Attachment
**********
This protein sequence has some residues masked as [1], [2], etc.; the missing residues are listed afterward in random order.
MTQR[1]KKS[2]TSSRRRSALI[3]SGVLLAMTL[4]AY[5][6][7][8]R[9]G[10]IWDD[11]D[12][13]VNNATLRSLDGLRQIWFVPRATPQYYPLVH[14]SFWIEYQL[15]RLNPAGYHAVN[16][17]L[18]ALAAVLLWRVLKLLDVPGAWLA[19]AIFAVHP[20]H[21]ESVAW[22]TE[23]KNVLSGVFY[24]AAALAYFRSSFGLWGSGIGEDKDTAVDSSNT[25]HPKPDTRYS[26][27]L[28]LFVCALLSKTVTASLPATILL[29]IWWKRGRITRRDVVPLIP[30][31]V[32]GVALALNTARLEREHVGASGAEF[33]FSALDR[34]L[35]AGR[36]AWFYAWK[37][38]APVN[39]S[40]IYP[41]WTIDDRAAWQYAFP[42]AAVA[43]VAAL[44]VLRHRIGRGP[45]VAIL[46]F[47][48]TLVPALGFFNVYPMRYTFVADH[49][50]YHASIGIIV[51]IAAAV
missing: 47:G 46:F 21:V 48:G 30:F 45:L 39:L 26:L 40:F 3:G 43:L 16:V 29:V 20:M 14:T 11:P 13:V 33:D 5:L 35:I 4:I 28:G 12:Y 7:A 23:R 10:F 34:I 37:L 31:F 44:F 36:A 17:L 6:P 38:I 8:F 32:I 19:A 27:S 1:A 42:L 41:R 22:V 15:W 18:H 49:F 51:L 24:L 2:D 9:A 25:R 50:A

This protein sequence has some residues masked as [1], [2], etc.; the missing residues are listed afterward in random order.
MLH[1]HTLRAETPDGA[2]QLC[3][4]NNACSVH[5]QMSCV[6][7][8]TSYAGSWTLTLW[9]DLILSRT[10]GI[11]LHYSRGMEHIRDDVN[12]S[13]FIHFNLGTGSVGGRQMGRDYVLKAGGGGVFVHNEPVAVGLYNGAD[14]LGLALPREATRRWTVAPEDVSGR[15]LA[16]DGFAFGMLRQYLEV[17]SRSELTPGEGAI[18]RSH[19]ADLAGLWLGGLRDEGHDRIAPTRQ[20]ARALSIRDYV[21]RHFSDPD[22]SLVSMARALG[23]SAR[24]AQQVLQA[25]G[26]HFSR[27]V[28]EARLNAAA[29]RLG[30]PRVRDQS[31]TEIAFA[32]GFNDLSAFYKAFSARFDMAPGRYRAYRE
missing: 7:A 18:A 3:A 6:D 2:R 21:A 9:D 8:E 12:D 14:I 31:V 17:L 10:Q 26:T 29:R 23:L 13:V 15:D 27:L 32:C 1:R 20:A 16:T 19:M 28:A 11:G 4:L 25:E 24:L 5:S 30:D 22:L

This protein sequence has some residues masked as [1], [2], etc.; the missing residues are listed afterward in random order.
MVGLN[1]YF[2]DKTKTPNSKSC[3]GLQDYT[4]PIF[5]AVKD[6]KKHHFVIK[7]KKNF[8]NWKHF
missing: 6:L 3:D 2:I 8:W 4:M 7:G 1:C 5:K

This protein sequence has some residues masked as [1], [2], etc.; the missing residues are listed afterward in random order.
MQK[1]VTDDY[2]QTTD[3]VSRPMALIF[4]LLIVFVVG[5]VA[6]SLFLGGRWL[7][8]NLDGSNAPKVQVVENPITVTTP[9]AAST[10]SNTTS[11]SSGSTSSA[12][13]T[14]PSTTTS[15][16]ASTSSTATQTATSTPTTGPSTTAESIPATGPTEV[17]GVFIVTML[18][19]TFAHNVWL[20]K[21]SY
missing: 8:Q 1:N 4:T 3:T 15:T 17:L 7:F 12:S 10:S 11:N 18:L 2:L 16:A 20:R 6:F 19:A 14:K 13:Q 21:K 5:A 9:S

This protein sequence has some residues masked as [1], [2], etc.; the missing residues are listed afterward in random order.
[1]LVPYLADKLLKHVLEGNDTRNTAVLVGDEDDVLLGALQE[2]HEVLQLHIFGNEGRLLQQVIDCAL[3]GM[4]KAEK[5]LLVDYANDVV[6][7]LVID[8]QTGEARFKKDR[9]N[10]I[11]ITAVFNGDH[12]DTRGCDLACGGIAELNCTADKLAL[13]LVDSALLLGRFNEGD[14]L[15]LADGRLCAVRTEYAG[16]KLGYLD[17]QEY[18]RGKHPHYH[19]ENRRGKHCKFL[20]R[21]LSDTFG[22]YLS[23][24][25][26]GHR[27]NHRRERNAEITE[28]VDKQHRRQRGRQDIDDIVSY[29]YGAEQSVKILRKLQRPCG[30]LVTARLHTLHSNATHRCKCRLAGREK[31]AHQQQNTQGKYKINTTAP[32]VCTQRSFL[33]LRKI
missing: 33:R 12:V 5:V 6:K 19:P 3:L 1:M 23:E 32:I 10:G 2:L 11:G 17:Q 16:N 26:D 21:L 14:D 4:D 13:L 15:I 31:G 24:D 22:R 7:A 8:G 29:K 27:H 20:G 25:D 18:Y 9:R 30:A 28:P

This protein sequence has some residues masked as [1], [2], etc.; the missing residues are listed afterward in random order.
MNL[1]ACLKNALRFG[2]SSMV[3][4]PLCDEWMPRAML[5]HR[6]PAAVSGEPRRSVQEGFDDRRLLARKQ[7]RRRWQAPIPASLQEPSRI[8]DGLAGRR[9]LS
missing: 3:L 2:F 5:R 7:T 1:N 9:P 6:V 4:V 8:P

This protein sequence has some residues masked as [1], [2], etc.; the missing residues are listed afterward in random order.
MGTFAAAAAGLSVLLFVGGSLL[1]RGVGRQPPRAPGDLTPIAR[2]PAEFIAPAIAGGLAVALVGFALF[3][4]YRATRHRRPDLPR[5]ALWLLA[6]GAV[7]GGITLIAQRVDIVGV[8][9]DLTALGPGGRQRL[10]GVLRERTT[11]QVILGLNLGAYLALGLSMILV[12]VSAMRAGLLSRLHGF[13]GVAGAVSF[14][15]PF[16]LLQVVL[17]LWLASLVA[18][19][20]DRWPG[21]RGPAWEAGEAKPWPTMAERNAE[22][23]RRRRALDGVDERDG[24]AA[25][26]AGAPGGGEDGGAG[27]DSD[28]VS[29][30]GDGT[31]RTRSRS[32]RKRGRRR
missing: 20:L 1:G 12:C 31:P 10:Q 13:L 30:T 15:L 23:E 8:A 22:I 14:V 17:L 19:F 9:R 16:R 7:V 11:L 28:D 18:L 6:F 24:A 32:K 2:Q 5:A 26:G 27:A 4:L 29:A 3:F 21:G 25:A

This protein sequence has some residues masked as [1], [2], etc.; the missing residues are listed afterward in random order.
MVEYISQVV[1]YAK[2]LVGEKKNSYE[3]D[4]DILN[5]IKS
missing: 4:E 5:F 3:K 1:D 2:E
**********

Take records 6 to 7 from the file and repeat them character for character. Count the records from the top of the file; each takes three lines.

This protein sequence has some residues masked as [1], [2], etc.; the missing residues are listed afterward in random order.
MNL[1]ACLKNALRFG[2]SSMV[3][4]PLCDEWMPRAML[5]HR[6]PAAVSGEPRRSVQEGFDDRRLLARKQ[7]RRRWQAPIPASLQEPSRI[8]DGLAGRR[9]LS
missing: 3:L 2:F 5:R 7:T 1:N 9:P 6:V 4:V 8:P

This protein sequence has some residues masked as [1], [2], etc.; the missing residues are listed afterward in random order.
MGTFAAAAAGLSVLLFVGGSLL[1]RGVGRQPPRAPGDLTPIAR[2]PAEFIAPAIAGGLAVALVGFALF[3][4]YRATRHRRPDLPR[5]ALWLLA[6]GAV[7]GGITLIAQRVDIVGV[8][9]DLTALGPGGRQRL[10]GVLRERTT[11]QVILGLNLGAYLALGLSMILV[12]VSAMRAGLLSRLHGF[13]GVAGAVSF[14][15]PF[16]LLQVVL[17]LWLASLVA[18][19][20]DRWPG[21]RGPAWEAGEAKPWPTMAERNAE[22][23]RRRRALDGVDERDG[24]AA[25][26]AGAPGGGEDGGAG[27]DSD[28]VS[29][30]GDGT[31]RTRSRS[32]RKRGRRR
missing: 20:L 1:G 12:C 31:P 10:Q 13:L 30:T 15:L 23:E 8:A 22:I 14:V 17:L 19:F 9:R 16:R 7:V 11:L 28:D 18:L 6:F 24:A 32:K 2:Q 5:A 26:G 27:A 4:L 29:A 3:F 21:G 25:A